East Jerusalem: flexible support for the health system
Swift action was taken to supply two hospitals with important medical equipment during the pandemic. This helps immediately and in the long term.
Swift and flexible support in times of crisis that brings about structural improvements – this is what transitional development assistance is all about. East Jerusalem is one of the places where the Deutsche Gesellschaft für Internationale Zusammenarbeit (GIZ) GmbH provides it, on behalf of the German Federal Ministry for Economic Cooperation and Development (BMZ). A large proportion of the Palestinian population here lives below the poverty line. Unemployment is high, especially among young people, who therefore see hardly any prospects for their future. GIZ works to help these young people create job prospects for themselves and to foster their integration into society.
However, in East Jerusalem the outbreak of the coronavirus pandemic threatened to trigger a new and more acute crisis: an overloaded health system. BMZ and GIZ therefore quickly adapted the priorities for transitional development assistance to ensure that sufficient medical supplies reached the eastern part of Jerusalem. They supported two hospitals by delivering urgently needed medical equipment and consumables.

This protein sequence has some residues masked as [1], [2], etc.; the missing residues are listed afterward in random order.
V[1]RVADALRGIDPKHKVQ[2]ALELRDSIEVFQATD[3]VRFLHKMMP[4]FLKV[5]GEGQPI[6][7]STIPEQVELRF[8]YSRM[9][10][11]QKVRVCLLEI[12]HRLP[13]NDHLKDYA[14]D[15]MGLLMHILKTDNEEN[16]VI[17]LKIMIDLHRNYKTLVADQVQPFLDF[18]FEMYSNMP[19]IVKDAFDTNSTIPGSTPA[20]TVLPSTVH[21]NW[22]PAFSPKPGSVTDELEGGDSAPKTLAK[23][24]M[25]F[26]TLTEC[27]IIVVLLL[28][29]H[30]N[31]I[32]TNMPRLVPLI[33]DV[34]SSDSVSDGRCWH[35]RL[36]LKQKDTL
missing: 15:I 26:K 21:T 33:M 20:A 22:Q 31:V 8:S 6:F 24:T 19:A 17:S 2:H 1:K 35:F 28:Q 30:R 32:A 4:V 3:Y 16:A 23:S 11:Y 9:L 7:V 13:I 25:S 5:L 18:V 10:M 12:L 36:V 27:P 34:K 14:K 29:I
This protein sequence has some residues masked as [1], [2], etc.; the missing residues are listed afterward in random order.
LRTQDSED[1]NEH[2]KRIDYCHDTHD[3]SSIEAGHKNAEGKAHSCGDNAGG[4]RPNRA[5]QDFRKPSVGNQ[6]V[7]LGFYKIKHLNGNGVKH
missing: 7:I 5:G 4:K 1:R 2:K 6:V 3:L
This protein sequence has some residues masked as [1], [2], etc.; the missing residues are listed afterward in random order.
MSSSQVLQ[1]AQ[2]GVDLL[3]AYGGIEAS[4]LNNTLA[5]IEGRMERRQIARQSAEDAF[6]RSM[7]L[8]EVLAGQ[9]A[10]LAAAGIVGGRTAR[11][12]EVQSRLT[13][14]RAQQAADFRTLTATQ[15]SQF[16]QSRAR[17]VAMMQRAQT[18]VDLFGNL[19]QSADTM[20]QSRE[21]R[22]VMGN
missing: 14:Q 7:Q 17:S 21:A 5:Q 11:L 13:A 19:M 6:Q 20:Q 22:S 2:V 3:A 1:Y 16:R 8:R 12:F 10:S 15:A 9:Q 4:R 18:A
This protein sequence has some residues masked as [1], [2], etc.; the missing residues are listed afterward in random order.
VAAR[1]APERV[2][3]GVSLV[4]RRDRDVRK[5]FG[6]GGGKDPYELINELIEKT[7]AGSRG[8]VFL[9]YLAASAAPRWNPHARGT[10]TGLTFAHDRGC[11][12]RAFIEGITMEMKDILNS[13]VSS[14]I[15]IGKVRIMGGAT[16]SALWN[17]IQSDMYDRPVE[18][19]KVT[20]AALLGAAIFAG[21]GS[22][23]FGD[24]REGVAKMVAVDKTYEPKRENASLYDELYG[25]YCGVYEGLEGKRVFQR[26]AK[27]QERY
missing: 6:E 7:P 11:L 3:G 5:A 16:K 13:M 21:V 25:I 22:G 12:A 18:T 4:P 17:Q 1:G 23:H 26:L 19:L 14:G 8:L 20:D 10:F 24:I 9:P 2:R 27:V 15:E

Targeting support where it’s needed
One of the hospitals was the Al-Makassed Hospital, the largest in East Jerusalem, which treats up to 7,000 patients every month. Rabee Adwan, Head of the Infectious Diseases Unit, says, ‘During the pandemic, GIZ provided us with much-needed equipment including things like ventilators, defibrillators and additional beds.’
The second hospital, St. Joseph’s, is one of the leading hospitals in East Jerusalem and was severely hit by the coronavirus pandemic. GIZ also helped here by supplying equipment for laboratories and the operating room, and medical devices such as ECG (electrocardiogram) machines.
Supporting hospitals in East Jerusalem during Covid-19
Mahmoud Badrieh, a senior surgeon at St. Joseph’s Hospital, says, ‘The equipment that GIZ provided really helped us get through the difficult times of the pandemic. It enabled us to perform surgical procedures much more quickly and to increase the daily number of operations from eight to twelve as a result.’
Around 13,000 patients now benefit every month from improved medical care, which is continuing beyond the crisis, as Mahmoud Badrieh reports: ‘The measures are of great benefit to the health system and also to patients, who receive treatment quickly and can return home soon afterwards.’